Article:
What Type of Learner Are You?

By Lynn Yen 2024-06-05 10:40:31

Understand how you learn best.

Learning is a personal process. Each of us has a unique way of taking in new information, understanding concepts, and retaining knowledge. For people of all ages, knowing how you best learn is an important tool to have.

Traditional methods of teaching can be difficult for some people. You may have thought, “I’m not good at math,” or “I can’t memorize historical events,” and convince yourself that you are just not smart or not capable, but that is not the case! Different people learn best in different ways. It isn’t about the material, but how it is presented to you. By identifying what channels are the best for your learning process, you can be more efficient in picking up new knowledge and even enjoy learning new things.

Let’s explore some of the different learning styles, each with its own approach to communicating information.






Monkey see, monkey do. Visual learning is a key method we use to learn, especially as little kids. When visual learners see information expressed in a graph or diagram, everything just clicks in their brains. These people need to see it to believe it, or at least to remember it. A verbal explanation can easily go in one ear and out the other. Instead, people strong in visual learning prefer visual aids such as diagrams, charts, graphs, and videos to bring to life different concepts.

Try: Drawing and labeling diagrams, creating illustrations, watching simulations or 3-D renderings, watching someone else do a task and copying it, mind mapping, color coding




Auditory learners use another one of our five senses, hearing, to take in information and retain it. These types of learners prefer spoken explanations, lectures, and discussions. They have a knack for remembering information that is presented verbally and benefit from repeating information aloud or discussing concepts with others.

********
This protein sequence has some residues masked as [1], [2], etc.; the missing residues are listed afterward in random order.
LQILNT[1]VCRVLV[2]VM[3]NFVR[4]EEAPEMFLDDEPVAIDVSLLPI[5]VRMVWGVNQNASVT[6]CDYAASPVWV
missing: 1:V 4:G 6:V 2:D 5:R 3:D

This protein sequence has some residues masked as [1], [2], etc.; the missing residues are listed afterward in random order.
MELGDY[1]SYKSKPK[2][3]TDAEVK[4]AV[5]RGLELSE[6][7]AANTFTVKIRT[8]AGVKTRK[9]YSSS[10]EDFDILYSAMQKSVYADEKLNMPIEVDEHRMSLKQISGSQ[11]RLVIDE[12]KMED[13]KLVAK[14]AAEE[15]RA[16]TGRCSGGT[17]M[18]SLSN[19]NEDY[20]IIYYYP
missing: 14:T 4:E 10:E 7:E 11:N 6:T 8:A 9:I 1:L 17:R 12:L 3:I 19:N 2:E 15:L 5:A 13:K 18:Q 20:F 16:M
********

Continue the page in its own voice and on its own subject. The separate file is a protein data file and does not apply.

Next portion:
Try: Reading out loud, listening to someone explain, talking it over with someone, explaining a concept aloud, making songs to memorize a list, listening to audiobooks.



Kinesthetic or Tactile

Kinesthetic learners learn best through hands-on experiences and physical activities. Do it with your hands. Movement such as pacing can help with concentration and focus. The brain is a muscle too, and when the blood is flowing, kinesthetic learners thrive in environments where they can engage in activities such as experiments, simulations, role-playing, and interactive projects.

Try: Making a model, drawing, hands-on workshops, experiments, making it into a physical game, visiting an interactive museum, role-playing.




A logical learner needs to understand what they are learning on a deep level. Memorizing facts will not satisfy without putting information into a larger context. Logical learners thrive with orderly and sequential processes illustrating things like cause and effect or understanding relationships.

Try: Flow charts, logic quizzes or puzzles, problem-solving tasks, Venn diagrams, drawing timelines.




For linguistic learners, it is all about the written and spoken word. They excel at reading books and prefer written instructions. They are also skilled at synthesizing and summarizing information through writing.

Try: flashcards, rewriting notes, written summaries, reading, mnemonics, rhymes, writing outlines.




These people like to learn independently on their own. They prefer being self-taught, self-motivated and are best when they work at their own pace. Being self-directed allows these types of learners to find connections and memory aids that work for them. They are guided by their own learning interests. Quite environments like libraries work well for these solitary learners.

Try: Quiet places, study schedules, setting clear objectives.



Social Learners

On the other end of the spectrum from solitary learners are social learners, who thrive in group settings and collaborative environments. They enjoy interacting with others, sharing ideas, and working together to solve problems. Gamify learning and harness the drive to beat a competitor to your advantage.

Try: Quizzing each other, a game of Jeopardy, study groups, group discussions, peer feedback.





Understanding the diversity of learning styles is helpful for educators, parents, and students.

We all have capabilities in many of the learning categories. Whatever method is your strength, you can try mixing it up to see how different learning methods approach the same topic in new ways. You might just see things from a whole new perspective. The takeaway is to see that there are many ways to communicate information, and if one method doesn’t work, you can always try a different route.